They might enjoy this activity and produce a number of pages of patterns.  Let them choose the one that they like best to go into their ‘turns’ book.

While they are involved in this activity check that their ‘comb’ shapes do represent quarter and half turns.  There is no need to measure their work precisely but their turns should be close to the right magnitude. 

Session 3

Corners of shapes can also be thought of as quarter and half turns.  The object of this session is to find corners of shapes that are equivalent to quarter and half turns.

  1. Draw a rectangle in the playground (or use a small rectangle in class).  Have four students stand on the corners of the rectangle (or put four toys on the small rectangle).


  1. Have Mike look at Nell.  What turn would Mike need to make in order to be looking at Jorge?
    Have Jorge look at Karen.  What turn would Jorge need to make in order to be looking at Mike?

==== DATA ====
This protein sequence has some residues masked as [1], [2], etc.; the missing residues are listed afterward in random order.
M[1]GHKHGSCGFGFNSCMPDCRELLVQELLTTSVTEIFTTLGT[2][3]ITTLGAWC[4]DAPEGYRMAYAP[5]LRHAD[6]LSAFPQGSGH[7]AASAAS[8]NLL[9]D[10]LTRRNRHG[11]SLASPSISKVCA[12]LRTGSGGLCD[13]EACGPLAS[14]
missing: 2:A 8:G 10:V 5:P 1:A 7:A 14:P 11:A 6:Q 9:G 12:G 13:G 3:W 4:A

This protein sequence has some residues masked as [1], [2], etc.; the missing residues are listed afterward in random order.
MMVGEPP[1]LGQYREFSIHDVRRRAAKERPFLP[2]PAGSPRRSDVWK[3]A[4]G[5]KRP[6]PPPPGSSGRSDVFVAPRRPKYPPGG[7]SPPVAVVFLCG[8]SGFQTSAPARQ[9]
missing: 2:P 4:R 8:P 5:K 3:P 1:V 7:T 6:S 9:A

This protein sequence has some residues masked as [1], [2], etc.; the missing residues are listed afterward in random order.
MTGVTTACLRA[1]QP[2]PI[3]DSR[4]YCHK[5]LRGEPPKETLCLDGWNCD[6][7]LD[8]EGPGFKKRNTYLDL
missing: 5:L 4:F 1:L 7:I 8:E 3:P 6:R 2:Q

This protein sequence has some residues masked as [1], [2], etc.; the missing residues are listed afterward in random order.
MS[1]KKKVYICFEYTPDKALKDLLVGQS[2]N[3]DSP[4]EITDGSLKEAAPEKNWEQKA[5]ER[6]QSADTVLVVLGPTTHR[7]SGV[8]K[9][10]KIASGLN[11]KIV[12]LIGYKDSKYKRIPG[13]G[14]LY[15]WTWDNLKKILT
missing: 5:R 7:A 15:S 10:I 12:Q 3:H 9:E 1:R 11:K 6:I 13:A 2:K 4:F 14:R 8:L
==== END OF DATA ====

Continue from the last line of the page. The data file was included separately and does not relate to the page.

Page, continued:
Have Karen look at Jorge.  What turn would Karen need to make in order to be looking at Jorge?
  2. Point out that we can think of the corners of a rectangle as being made up of quarter turns.  What other shapes can you think of that have corners that are quarter turns?
  3. Explore right-angled and other triangles as a class.
  4. Now look at shapes in the classroom that have quarter turn corners.  Get them to make a class list. 
  5. Get them to draw two objects from the classroom (that may or may not be on the class list) that have quarter turn corners and two that don’t.
  6. Add the drawings to their ‘turn’ book.


  1. Get the class to talk about full, quarter and half turns.  Use questions such as
    What kinds of turns have we been talking about this week?
    How would you describe a quarter turn? A half turn?
    What objects do you know that have quarter turns?
    How many quarter turns make a half turn? How many half turns make a full turn?
  2. Play ‘Simon Says’ using quarter and half turns.